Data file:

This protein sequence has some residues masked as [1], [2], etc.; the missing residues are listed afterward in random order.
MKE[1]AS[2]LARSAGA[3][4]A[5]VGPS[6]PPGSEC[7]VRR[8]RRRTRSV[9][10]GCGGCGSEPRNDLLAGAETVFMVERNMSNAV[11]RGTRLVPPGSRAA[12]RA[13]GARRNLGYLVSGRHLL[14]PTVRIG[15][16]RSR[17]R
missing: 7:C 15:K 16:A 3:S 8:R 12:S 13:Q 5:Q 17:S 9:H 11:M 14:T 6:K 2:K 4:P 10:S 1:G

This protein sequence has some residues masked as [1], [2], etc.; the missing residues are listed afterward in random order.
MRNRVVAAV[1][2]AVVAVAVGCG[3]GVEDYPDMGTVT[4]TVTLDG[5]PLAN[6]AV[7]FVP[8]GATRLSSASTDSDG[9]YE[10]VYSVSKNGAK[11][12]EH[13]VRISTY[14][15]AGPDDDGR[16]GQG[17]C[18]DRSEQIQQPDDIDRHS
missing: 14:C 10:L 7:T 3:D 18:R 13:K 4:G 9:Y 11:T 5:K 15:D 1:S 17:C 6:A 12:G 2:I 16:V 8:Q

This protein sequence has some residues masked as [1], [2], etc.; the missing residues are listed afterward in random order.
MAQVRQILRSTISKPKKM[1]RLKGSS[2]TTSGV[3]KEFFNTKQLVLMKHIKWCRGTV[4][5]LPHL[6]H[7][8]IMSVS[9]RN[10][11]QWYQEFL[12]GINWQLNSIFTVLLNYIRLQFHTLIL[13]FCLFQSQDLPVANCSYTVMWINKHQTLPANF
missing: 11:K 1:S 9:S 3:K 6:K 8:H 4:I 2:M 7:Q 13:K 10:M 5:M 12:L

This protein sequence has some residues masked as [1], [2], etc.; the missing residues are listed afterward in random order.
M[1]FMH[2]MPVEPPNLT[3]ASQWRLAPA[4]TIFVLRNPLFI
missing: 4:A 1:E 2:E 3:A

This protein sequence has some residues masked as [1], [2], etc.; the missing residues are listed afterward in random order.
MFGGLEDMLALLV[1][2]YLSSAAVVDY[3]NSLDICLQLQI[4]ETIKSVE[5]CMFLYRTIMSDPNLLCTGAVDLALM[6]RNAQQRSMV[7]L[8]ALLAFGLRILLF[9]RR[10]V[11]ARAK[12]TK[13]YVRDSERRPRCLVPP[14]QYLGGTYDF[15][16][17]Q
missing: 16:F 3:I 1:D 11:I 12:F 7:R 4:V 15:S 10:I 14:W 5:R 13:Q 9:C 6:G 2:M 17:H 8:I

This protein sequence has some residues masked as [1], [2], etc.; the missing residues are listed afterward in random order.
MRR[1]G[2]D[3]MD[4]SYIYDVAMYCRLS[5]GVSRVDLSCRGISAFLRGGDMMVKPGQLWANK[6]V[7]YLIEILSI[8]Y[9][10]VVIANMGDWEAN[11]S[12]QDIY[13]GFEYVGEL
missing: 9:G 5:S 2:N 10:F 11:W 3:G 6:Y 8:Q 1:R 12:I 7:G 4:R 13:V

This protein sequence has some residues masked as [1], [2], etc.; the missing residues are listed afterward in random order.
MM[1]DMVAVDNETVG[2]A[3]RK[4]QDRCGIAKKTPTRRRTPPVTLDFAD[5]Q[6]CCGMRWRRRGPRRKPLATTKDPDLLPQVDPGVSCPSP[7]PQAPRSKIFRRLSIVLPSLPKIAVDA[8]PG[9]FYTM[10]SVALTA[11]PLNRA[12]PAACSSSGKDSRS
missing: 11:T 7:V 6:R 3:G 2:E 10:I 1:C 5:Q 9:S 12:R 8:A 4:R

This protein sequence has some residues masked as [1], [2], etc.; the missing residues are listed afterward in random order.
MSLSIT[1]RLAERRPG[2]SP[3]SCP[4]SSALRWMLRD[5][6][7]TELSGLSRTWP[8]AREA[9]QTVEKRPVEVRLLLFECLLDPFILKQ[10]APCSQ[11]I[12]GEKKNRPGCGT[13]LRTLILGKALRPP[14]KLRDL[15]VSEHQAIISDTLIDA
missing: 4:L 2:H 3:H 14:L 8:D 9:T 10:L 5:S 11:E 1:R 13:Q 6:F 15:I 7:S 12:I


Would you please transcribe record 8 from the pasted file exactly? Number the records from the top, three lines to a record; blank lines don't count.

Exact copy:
This protein sequence has some residues masked as [1], [2], etc.; the missing residues are listed afterward in random order.
MSLSIT[1]RLAERRPG[2]SP[3]SCP[4]SSALRWMLRD[5][6][7]TELSGLSRTWP[8]AREA[9]QTVEKRPVEVRLLLFECLLDPFILKQ[10]APCSQ[11]I[12]GEKKNRPGCGT[13]LRTLILGKALRPP[14]KLRDL[15]VSEHQAIISDTLIDA
missing: 4:L 2:H 3:H 14:L 8:D 9:T 10:L 5:S 11:E 1:R 13:Q 6:F 15:I 7:S 12:I